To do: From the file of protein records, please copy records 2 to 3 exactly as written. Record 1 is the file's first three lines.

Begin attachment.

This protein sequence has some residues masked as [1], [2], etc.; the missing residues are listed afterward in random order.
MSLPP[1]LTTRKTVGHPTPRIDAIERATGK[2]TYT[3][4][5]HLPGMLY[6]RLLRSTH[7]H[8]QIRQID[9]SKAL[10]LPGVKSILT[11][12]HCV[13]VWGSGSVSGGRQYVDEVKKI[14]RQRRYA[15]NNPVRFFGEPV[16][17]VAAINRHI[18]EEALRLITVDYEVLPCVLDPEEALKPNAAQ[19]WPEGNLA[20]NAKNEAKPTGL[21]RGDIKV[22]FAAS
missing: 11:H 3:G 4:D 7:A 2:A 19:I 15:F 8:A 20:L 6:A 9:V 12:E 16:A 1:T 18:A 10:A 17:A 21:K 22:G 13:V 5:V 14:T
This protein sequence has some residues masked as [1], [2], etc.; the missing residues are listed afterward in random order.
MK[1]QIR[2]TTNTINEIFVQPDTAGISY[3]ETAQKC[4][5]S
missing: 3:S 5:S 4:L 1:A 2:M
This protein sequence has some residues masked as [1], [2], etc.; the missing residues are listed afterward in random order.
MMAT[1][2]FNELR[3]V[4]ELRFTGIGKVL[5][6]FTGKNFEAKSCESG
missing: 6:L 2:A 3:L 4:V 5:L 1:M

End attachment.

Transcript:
This protein sequence has some residues masked as [1], [2], etc.; the missing residues are listed afterward in random order.
MK[1]QIR[2]TTNTINEIFVQPDTAGISY[3]ETAQKC[4][5]S
missing: 3:S 5:S 4:L 1:A 2:M
This protein sequence has some residues masked as [1], [2], etc.; the missing residues are listed afterward in random order.
MMAT[1][2]FNELR[3]V[4]ELRFTGIGKVL[5][6]FTGKNFEAKSCESG
missing: 6:L 2:A 3:L 4:V 5:L 1:M